Fortune cookies and newsprint: three years on The Tartan’s staff
As I contemplate my college experience up to this point, my eyes fall on the fortune I received from a cookie months ago, which is now tucked into the frame of my computer monitor.
“Do it because you love it.”
I joined The Tartan in my first week as a lowly first-year. I had written a couple articles for my high school paper, and when I showed up at my first news staff meeting here at The Tartan, I was terrified of the huge organization filled with students much older and more experienced than I was.
I ended up writing what seemed to me, at the time, to be a throwaway article about computer viruses spreading through the Andrew system. It wasn’t too hard — I interviewed a couple people and banged out something like 600 words. However, when the issue hit the stands on Monday, there it was right at the top of the page. “Above the fold” is the proper term, I suppose, and the position is usually reserved for the most important and interesting stories. I was in.
Over the next few months I wrote mostly movie reviews and all was fine and dandy, but when the time for our annual elections came, I decided to make a bid for joining the Editorial Staff. I was voted in, and I’ve held a multitude of jobs within the organization since then.
This is my final issue as editor-in-chief of The Tartan. I have written more than 60 pieces over my three and a half years at Carnegie Mellon. I have worked under four different editors-in-chief, met hundreds of people I would have otherwise never even said hello to, and experienced events that I wouldn’t have bothered to take note of otherwise.
The Tartan has been my college experience. I can guarantee that in the years ahead, I won’t be able to separate the two. I have given up dozens of weekends, virtually in their entirety, for the newspaper. I have sacrificed my GPA in order to better serve The Tartan.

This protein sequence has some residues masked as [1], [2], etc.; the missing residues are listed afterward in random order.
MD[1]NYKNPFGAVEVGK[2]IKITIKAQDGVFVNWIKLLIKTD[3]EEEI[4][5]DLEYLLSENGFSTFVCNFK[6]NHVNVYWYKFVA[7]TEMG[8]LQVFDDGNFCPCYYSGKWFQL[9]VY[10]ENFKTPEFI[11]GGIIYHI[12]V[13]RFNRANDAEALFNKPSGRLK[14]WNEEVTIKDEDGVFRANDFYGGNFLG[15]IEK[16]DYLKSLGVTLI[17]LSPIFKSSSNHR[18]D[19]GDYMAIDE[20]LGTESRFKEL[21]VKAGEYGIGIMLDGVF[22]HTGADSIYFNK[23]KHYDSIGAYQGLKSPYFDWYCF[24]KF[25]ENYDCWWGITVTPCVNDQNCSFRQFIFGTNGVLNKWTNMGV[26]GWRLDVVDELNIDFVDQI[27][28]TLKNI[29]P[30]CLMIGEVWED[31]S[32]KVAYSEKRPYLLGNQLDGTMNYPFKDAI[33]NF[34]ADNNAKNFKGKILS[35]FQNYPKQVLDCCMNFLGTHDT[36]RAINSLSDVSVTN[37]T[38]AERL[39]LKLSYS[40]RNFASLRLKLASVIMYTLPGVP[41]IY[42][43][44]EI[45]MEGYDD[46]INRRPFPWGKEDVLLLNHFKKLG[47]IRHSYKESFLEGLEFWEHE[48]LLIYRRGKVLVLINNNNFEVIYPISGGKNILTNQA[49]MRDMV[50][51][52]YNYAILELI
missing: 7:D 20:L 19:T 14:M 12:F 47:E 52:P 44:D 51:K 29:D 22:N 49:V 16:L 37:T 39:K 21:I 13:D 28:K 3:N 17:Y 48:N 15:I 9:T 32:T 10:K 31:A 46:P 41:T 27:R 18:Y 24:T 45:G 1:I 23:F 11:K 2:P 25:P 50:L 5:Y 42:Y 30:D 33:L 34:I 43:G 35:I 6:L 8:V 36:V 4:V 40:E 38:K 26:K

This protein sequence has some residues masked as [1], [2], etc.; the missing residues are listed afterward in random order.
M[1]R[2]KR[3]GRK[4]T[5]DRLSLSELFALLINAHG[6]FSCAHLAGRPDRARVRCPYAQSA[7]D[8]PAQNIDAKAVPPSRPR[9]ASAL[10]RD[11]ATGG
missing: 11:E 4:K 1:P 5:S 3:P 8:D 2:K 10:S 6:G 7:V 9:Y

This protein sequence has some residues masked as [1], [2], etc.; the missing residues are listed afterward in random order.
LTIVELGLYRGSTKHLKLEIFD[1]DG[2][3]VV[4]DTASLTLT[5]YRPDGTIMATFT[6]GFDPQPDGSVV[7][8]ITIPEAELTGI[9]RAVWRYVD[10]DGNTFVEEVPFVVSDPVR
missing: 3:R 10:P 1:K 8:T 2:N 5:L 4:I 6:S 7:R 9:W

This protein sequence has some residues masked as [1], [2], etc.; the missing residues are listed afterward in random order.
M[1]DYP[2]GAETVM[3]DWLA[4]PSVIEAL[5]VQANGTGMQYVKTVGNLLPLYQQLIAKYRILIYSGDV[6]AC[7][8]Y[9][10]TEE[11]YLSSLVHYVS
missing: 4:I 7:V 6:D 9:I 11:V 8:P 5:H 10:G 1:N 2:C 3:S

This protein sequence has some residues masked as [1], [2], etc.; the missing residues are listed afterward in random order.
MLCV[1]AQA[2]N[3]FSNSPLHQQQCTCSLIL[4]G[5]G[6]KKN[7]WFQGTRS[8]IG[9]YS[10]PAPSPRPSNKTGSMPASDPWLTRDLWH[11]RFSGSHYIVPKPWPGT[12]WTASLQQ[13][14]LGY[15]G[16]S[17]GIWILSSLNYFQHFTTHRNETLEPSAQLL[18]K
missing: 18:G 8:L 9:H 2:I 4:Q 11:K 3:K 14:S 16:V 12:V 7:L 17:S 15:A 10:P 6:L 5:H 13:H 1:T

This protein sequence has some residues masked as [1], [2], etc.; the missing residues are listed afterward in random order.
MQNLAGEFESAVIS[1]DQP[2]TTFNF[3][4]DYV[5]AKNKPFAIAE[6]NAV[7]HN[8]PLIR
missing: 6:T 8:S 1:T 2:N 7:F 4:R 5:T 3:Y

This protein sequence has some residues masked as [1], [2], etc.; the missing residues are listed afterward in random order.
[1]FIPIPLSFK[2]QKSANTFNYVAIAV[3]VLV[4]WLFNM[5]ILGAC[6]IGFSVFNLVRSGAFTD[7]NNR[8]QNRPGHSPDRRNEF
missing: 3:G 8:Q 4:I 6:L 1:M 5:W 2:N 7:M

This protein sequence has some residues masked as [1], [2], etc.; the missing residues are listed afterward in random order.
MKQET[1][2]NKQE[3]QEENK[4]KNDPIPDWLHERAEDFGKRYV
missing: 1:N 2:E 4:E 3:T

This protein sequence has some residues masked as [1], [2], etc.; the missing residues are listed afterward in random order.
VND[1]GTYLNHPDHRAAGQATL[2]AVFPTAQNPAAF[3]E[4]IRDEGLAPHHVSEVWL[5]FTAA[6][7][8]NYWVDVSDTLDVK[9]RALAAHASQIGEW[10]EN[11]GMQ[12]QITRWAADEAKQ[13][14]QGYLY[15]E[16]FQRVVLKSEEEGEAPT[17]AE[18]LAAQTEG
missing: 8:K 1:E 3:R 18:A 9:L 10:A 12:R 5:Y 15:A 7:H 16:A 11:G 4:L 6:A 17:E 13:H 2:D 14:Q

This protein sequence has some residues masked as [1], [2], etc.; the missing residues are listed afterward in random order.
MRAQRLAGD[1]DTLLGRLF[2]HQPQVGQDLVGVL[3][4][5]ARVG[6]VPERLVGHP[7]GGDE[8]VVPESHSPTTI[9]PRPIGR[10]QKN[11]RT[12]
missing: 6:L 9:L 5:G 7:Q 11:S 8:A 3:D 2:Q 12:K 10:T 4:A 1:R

And I wouldn’t trade it for the world.
My time at The Tartan has given me opportunities to deal with all sorts of crises: interpersonal conflicts, organizational restructuring, public relations, staff retention, morale building, budgeting, time crunches, and last-minute hole-filling — it’s never a dull moment in UC 314, and it’s exactly this kind of real-world education that no university-supplied curriculum can hope to compete with.
I came to Carnegie Mellon as an engineering student. It took me a year, and The Tartan, to realize that I wanted to write for a living, and I changed my major accordingly. As cheesy as it sounds, The Tartan helped me discover who I was, and that is a gift I will not soon forget. Cleaning out my office later this month will be one of the last steps in one of the most difficult — and rewarding — three years of my life.
I’m not leaving the paper, obviously, because it’s a great organization with tons of talent – and of course, I still love to write. However, my final semester here at Carnegie Mellon is rapidly approaching, and it’s time for a new group of students to take the helm. I wish the best of luck to them all — and I have no doubt that our readers will be seeing great things from them in the coming months and years.